how to figure out where a process hung - Embedded

This is a discussion on how to figure out where a process hung - Embedded ; I've got a problem... I have a process run from cron that hangs in an uninterruptible sleep. It reads data from a webcam, and writes to a tmpfs partition. This process runs every 15 minutes; and most of the time ...

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Thread: how to figure out where a process hung

  1. how to figure out where a process hung

    I've got a problem...

    I have a process run from cron that hangs in an uninterruptible sleep.

    It reads data from a webcam, and writes to a tmpfs partition.

    This process runs every 15 minutes; and most of the time it will run just
    fine, but once in a while, it hangs. Then cron runs it again, and it
    hangs again. Pretty soon I have a bunch of hung processes that consume
    all resources, and for all practical purposes my little system is dead.

    The frustrating thing is that it happens rarely; the process runs every 15
    minutes and sometimes it will run for days just fine, and then it will
    start hanging.

    Is there some way to find out where the process is hung after it is hung
    up?

    The program is spcacat, a very simple snapshot util for webcams using the
    spca driver: . Anyone have any suggestions? I
    have 3 weeks to get this up and running, and that doesn't give me much
    time....

    --Yan

    --
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  2. Re: how to figure out where a process hung

    > hangs in an uninterruptible sleep.

    What does this mean ? A sleep() call needs to specify a time, so it
    can't "hang".

    Moreover, AFAIK, a user land process only can do uninterruptible sleep
    (a very short nanosleep() ), if it is assigned very special attributes.

    Is it possible that the process waits for some hardware event that does
    not occur due to defective hardware ?

    -Michael

  3. Re: how to figure out where a process hung

    Captain Dondo wrote:
    > The frustrating thing is that it happens rarely; the process runs every 15
    > minutes and sometimes it will run for days just fine, and then it will
    > start hanging.
    >
    > Is there some way to find out where the process is hung after it is hung
    > up?


    Try to use "strace". When it hangs connect to it with "strace -p " and
    you will see where it hangs (if it hangs in a system call). If this does
    not help, try with "ltrace" instead.

    Hope it helps
    Juergen

  4. Re: how to figure out where a process hung

    Hello,

    > This process runs every 15 minutes; and most of the time it will run just
    > fine, but once in a while, it hangs. Then cron runs it again, and it
    > hangs again. Pretty soon I have a bunch of hung processes that consume
    > all resources, and for all practical purposes my little system is dead.


    Your cronjob could kill all running instances before starting a new one.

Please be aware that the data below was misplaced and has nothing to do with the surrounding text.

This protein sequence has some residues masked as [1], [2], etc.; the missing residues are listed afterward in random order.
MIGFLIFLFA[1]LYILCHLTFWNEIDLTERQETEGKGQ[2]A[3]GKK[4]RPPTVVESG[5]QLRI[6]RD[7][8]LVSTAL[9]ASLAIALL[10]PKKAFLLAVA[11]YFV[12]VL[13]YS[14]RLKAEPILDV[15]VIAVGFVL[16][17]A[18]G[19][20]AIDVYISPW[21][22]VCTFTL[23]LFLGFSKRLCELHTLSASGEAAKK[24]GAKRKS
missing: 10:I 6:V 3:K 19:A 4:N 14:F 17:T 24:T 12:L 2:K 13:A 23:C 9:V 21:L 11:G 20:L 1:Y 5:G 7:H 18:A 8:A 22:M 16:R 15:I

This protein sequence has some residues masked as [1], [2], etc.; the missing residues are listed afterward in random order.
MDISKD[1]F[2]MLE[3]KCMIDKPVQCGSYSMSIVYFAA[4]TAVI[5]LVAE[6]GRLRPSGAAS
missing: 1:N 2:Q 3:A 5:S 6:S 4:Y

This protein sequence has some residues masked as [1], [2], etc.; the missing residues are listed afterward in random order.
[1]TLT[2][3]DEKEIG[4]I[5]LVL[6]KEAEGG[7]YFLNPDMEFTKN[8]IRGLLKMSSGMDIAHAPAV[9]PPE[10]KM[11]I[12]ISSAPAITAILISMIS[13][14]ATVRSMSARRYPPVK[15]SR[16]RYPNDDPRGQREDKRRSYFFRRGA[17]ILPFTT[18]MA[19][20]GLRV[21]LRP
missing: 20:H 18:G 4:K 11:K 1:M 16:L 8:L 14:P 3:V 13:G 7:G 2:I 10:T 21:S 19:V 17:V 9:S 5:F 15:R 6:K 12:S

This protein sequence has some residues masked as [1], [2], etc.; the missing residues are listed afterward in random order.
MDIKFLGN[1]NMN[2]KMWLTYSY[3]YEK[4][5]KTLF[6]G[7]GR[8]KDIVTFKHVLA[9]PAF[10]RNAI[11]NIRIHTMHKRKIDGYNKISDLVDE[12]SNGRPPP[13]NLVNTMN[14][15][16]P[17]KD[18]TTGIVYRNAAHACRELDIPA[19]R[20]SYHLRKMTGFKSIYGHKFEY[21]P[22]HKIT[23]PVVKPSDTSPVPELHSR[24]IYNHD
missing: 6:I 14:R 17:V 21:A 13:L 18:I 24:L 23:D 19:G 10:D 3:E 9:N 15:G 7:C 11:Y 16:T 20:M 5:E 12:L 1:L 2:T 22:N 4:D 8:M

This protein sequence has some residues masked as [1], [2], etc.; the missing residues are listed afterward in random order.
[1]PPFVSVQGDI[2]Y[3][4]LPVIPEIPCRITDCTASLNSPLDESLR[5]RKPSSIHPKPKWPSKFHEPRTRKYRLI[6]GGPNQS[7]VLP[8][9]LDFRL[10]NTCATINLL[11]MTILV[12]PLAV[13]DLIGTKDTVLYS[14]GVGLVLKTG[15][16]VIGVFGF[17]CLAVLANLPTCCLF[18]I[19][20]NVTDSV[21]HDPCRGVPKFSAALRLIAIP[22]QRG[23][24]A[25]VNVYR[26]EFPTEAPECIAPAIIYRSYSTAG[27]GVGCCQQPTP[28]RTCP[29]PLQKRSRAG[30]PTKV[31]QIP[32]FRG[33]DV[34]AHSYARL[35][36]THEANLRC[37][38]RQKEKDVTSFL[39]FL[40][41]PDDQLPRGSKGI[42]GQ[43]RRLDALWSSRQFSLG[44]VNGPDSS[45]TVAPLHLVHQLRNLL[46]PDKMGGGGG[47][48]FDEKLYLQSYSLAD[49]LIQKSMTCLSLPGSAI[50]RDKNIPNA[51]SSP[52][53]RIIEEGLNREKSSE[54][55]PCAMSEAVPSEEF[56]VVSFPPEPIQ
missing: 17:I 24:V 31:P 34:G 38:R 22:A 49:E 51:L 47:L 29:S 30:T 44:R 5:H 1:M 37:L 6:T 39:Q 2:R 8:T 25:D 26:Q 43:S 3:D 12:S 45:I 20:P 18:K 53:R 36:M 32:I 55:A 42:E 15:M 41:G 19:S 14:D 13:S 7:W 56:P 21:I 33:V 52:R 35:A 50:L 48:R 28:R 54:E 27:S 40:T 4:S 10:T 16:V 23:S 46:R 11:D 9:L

That way the ressources would stay free and the system won't get problems.
    It is not a clean solution, but at least it can keep your ressources free.
    You could log if any instances are killed (instead of a clean exit) and
    maybe find some event which causes the program to hang.

    > have 3 weeks to get this up and running, and that doesn't give me much
    > time....


    That's an idea, but it will only help against the ressource leak of hung
    processes, not against the problem.

    I'd guess the program waits for something (a camera's event?), but never
    gets it.

    Regards,
    Sebastian



  5. Re: how to figure out where a process hung

    On Tue, 01 Aug 2006 10:19:57 +0200, Michael Schnell wrote:

    >> hangs in an uninterruptible sleep.

    >
    > What does this mean ? A sleep() call needs to specify a time, so it
    > can't "hang".
    >
    > Moreover, AFAIK, a user land process only can do uninterruptible sleep
    > (a very short nanosleep() ), if it is assigned very special attributes.
    >
    > Is it possible that the process waits for some hardware event that does
    > not occur due to defective hardware ?
    >
    > -Michael


    From 'man ps':

    PROCESS STATE CODES
    Here are the different values that the s, stat and state output
    specifiers (header "STAT" or "S") will display to describe the state of
    a process.
    D Uninterruptible sleep (usually IO)

    These processes show up as 'D', which means they cannot be killed.

    I am guessing that thse processes are waiting for some camera event that
    never occurs, but I have not figured out why only sometimes....

    The camera shares the USB bus with a GPS, which is being polled almost
    continously. I suspect there is some bus contention which triggers this,
    but I have no idea where to start looking; all of the code I've looked at
    looks OK so far.

    --Yan

    --
    o__
    ,>/'_ o__
    (_)\(_) ,>/'_ o__
    Yan Seiner, PE (_)\(_) ,>/'_ o__
    Certified Personal Trainer (_)\(_) ,>/'_ o__
    Licensed Professional Engineer (_)\(_) ,>/'_
    Who says engineers have to be pencil necked geeks? (_)\(_)


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